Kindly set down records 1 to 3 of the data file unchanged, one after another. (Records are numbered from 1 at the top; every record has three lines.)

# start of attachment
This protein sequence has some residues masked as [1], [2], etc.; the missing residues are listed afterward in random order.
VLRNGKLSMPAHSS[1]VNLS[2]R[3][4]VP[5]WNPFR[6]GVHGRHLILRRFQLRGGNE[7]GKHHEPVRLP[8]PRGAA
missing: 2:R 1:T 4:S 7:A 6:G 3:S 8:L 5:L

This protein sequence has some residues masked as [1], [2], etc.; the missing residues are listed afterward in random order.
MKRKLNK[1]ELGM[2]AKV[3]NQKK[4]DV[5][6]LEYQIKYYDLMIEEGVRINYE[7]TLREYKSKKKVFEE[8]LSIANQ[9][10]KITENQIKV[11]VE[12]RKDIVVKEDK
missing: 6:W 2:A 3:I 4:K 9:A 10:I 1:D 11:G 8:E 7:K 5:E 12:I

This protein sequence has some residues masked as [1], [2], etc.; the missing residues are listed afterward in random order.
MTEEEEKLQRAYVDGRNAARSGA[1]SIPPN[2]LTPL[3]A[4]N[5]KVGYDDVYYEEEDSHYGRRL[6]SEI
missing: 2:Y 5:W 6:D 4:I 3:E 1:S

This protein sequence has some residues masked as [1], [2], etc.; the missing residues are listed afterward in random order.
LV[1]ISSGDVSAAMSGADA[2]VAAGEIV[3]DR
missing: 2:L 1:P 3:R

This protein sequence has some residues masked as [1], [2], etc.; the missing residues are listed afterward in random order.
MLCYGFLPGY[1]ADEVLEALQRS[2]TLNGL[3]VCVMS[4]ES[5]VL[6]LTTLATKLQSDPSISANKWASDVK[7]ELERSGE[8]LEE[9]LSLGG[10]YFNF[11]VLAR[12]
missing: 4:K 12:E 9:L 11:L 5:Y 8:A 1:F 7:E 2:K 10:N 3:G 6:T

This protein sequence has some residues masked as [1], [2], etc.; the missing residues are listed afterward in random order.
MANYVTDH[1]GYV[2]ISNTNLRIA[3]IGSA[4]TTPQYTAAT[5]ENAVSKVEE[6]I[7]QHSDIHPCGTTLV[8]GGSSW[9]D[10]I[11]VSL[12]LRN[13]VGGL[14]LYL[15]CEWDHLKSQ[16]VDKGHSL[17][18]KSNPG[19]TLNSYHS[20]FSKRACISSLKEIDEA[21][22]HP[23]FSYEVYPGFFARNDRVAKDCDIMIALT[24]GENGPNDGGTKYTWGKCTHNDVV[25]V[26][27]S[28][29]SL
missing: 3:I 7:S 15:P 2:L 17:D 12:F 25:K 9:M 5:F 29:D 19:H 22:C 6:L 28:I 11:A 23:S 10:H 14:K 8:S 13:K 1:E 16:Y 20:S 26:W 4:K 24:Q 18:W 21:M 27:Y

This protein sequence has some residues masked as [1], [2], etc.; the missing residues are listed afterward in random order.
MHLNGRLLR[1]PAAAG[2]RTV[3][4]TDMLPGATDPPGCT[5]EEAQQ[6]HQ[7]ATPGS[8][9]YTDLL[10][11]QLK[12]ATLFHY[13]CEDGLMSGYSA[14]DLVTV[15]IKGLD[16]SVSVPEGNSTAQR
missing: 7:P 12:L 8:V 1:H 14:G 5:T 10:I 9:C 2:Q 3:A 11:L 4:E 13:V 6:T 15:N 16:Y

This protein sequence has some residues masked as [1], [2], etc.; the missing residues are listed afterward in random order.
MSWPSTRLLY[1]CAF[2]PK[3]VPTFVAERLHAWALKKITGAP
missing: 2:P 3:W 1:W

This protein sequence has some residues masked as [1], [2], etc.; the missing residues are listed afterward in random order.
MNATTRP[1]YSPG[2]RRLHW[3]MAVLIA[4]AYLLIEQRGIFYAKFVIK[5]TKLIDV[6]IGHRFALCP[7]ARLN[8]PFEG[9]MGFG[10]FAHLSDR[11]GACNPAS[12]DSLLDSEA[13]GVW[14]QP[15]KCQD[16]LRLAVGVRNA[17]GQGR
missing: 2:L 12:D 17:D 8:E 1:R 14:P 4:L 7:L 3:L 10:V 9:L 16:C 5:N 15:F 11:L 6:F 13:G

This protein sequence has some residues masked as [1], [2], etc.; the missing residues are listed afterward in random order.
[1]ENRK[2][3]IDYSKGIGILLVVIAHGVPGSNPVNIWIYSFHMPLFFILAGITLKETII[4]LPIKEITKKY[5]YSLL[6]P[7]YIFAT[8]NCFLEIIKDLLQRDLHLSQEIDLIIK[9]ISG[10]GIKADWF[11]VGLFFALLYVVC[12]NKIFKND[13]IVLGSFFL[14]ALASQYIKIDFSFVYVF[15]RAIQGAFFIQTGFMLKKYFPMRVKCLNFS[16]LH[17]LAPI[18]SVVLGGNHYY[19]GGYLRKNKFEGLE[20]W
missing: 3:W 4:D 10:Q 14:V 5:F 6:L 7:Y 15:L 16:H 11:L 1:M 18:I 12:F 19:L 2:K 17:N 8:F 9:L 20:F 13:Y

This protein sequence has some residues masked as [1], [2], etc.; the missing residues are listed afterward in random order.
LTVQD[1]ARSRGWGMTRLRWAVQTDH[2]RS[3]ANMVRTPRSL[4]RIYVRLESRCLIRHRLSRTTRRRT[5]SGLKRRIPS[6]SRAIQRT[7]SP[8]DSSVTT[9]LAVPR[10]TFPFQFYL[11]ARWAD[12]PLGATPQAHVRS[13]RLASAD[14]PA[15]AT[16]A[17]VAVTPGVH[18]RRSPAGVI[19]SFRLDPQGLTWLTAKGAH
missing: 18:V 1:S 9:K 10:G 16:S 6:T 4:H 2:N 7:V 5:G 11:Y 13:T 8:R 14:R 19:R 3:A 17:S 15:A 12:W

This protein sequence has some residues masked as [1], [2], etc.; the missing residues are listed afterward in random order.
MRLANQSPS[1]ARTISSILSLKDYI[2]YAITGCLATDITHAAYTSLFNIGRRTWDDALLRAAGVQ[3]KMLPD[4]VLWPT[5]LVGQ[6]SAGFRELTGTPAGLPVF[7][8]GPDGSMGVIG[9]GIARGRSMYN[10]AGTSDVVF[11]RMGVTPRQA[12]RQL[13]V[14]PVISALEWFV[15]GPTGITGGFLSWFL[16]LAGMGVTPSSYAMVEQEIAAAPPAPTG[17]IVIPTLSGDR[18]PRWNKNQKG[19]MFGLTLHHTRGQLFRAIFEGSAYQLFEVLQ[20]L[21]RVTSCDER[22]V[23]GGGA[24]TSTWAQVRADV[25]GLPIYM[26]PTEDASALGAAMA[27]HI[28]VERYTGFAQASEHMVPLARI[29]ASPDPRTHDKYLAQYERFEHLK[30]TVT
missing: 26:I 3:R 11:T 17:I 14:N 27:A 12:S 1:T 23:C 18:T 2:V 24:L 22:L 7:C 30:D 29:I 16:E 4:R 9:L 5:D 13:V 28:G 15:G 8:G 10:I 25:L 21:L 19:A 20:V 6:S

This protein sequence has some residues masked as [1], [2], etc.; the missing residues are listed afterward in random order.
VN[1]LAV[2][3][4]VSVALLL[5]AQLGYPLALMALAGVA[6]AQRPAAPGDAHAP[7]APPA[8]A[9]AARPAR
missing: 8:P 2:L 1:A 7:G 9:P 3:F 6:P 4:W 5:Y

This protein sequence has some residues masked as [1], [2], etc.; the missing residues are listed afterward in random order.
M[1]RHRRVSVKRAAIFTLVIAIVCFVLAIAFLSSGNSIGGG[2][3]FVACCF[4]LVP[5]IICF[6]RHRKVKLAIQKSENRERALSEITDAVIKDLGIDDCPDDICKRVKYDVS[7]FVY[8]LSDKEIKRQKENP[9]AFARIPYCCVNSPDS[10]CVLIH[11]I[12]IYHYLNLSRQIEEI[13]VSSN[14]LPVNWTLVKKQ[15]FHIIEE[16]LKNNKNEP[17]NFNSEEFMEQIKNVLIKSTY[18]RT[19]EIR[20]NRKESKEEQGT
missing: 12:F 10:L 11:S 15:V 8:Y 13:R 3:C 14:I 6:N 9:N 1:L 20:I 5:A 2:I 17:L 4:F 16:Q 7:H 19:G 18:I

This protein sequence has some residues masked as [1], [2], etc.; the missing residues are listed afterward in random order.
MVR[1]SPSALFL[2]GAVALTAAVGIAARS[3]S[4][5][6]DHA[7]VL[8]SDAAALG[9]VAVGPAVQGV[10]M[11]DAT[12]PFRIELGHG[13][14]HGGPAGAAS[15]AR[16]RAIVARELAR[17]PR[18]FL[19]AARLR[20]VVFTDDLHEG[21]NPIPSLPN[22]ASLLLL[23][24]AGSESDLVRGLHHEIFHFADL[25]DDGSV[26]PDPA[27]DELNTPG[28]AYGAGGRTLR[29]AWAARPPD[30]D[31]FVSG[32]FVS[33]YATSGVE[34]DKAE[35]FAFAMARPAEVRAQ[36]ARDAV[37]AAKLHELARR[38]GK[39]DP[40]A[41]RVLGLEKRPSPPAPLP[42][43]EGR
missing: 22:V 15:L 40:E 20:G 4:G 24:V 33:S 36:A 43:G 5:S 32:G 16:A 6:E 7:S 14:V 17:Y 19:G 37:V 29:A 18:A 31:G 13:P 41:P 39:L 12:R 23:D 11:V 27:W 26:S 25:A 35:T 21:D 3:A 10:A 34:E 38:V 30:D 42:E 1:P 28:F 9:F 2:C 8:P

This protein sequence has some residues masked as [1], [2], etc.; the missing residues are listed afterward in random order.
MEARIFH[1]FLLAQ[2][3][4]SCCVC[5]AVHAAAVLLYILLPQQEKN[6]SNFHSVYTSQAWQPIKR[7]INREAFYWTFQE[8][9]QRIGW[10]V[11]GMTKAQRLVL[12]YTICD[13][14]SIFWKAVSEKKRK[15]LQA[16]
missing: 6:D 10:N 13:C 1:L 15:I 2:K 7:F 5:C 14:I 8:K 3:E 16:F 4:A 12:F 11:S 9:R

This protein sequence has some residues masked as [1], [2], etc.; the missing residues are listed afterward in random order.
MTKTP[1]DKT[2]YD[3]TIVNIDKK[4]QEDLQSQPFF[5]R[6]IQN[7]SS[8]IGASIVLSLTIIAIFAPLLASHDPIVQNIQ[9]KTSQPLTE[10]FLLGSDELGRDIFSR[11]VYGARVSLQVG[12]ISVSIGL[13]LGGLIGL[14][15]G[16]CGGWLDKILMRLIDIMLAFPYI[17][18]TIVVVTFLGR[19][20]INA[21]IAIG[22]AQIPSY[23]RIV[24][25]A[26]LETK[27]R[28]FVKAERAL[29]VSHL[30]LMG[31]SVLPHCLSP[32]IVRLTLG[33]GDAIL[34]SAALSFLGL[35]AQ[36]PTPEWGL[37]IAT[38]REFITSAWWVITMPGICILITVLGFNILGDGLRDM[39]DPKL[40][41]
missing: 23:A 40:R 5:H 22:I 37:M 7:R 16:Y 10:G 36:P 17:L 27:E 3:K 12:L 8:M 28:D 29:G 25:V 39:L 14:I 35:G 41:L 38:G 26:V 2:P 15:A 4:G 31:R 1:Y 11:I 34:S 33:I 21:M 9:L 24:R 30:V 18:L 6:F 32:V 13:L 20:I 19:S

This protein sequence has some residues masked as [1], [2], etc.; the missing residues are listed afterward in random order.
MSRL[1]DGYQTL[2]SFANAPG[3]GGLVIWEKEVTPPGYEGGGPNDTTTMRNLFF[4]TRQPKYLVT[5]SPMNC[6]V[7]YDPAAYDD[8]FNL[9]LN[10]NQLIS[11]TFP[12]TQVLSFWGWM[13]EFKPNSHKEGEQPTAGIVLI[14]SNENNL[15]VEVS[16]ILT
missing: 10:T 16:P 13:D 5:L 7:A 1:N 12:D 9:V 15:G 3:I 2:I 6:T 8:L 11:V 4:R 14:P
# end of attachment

This protein sequence has some residues masked as [1], [2], etc.; the missing residues are listed afterward in random order.
VLRNGKLSMPAHSS[1]VNLS[2]R[3][4]VP[5]WNPFR[6]GVHGRHLILRRFQLRGGNE[7]GKHHEPVRLP[8]PRGAA
missing: 2:R 1:T 4:S 7:A 6:G 3:S 8:L 5:L

This protein sequence has some residues masked as [1], [2], etc.; the missing residues are listed afterward in random order.
MKRKLNK[1]ELGM[2]AKV[3]NQKK[4]DV[5][6]LEYQIKYYDLMIEEGVRINYE[7]TLREYKSKKKVFEE[8]LSIANQ[9][10]KITENQIKV[11]VE[12]RKDIVVKEDK
missing: 6:W 2:A 3:I 4:K 9:A 10:I 1:D 11:G 8:E 7:K 5:E 12:I

This protein sequence has some residues masked as [1], [2], etc.; the missing residues are listed afterward in random order.
MTEEEEKLQRAYVDGRNAARSGA[1]SIPPN[2]LTPL[3]A[4]N[5]KVGYDDVYYEEEDSHYGRRL[6]SEI
missing: 2:Y 5:W 6:D 4:I 3:E 1:S